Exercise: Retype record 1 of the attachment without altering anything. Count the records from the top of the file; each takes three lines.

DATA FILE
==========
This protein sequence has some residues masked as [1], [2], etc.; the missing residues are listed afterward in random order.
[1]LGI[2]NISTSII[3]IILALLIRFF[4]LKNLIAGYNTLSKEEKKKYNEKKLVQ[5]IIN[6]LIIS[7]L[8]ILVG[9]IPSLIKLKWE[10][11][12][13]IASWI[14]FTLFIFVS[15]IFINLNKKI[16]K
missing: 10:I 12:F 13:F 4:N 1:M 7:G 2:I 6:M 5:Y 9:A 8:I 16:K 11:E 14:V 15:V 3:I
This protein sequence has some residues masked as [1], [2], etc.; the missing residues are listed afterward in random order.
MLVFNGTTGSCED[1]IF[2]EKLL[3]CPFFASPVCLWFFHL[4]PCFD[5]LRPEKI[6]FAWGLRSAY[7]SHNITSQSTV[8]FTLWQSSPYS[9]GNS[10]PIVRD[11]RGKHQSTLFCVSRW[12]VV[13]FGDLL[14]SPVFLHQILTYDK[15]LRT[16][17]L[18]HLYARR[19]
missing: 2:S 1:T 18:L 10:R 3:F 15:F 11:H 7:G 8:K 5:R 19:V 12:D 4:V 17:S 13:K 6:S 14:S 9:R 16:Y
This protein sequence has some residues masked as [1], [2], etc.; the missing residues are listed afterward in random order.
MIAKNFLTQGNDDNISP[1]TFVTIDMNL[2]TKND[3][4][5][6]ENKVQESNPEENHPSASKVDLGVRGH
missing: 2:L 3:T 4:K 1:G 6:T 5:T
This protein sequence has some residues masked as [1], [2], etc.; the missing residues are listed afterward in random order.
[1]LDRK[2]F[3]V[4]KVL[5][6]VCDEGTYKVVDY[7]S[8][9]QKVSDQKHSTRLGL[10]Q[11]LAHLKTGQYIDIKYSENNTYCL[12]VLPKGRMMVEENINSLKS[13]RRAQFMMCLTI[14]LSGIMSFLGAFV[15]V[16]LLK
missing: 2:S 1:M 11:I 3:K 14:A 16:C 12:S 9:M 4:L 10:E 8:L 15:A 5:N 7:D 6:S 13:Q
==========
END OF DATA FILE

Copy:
This protein sequence has some residues masked as [1], [2], etc.; the missing residues are listed afterward in random order.
[1]LGI[2]NISTSII[3]IILALLIRFF[4]LKNLIAGYNTLSKEEKKKYNEKKLVQ[5]IIN[6]LIIS[7]L[8]ILVG[9]IPSLIKLKWE[10][11][12][13]IASWI[14]FTLFIFVS[15]IFINLNKKI[16]K
missing: 10:I 12:F 13:F 4:N 1:M 7:G 2:I 6:M 5:Y 9:A 8:I 16:K 11:E 14:V 15:V 3:I